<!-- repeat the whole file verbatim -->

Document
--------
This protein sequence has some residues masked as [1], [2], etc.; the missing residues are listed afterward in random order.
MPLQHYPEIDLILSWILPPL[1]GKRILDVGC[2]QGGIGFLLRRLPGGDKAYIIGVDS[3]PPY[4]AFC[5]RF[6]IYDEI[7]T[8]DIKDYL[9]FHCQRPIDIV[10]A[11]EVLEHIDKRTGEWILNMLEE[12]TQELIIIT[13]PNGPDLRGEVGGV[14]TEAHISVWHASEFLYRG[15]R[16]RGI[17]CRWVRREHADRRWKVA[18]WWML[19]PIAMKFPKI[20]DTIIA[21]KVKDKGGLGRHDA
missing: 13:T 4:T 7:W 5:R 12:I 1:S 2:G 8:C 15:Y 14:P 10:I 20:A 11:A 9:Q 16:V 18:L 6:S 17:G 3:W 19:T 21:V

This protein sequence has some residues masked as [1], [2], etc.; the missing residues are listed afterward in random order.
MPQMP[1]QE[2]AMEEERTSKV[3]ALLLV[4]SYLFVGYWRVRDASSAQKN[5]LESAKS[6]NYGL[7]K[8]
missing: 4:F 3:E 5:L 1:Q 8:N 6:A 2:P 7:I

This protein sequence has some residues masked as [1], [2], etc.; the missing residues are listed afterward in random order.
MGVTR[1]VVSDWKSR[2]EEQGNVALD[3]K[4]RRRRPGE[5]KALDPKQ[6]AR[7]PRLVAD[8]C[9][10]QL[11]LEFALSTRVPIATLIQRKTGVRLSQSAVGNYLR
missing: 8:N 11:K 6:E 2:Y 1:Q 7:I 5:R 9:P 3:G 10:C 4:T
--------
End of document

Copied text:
This protein sequence has some residues masked as [1], [2], etc.; the missing residues are listed afterward in random order.
MPLQHYPEIDLILSWILPPL[1]GKRILDVGC[2]QGGIGFLLRRLPGGDKAYIIGVDS[3]PPY[4]AFC[5]RF[6]IYDEI[7]T[8]DIKDYL[9]FHCQRPIDIV[10]A[11]EVLEHIDKRTGEWILNMLEE[12]TQELIIIT[13]PNGPDLRGEVGGV[14]TEAHISVWHASEFLYRG[15]R[16]RGI[17]CRWVRREHADRRWKVA[18]WWML[19]PIAMKFPKI[20]DTIIA[21]KVKDKGGLGRHDA
missing: 13:T 4:T 7:W 5:R 12:I 1:S 2:G 8:C 15:Y 14:P 10:I 20:A 11:A 9:Q 16:V 18:L 6:S 17:G 3:W 19:T 21:V

This protein sequence has some residues masked as [1], [2], etc.; the missing residues are listed afterward in random order.
MPQMP[1]QE[2]AMEEERTSKV[3]ALLLV[4]SYLFVGYWRVRDASSAQKN[5]LESAKS[6]NYGL[7]K[8]
missing: 4:F 3:E 5:L 1:Q 8:N 6:A 2:P 7:I

This protein sequence has some residues masked as [1], [2], etc.; the missing residues are listed afterward in random order.
MGVTR[1]VVSDWKSR[2]EEQGNVALD[3]K[4]RRRRPGE[5]KALDPKQ[6]AR[7]PRLVAD[8]C[9][10]QL[11]LEFALSTRVPIATLIQRKTGVRLSQSAVGNYLR
missing: 8:N 11:K 6:E 2:Y 1:Q 7:I 5:R 9:P 3:G 10:C 4:T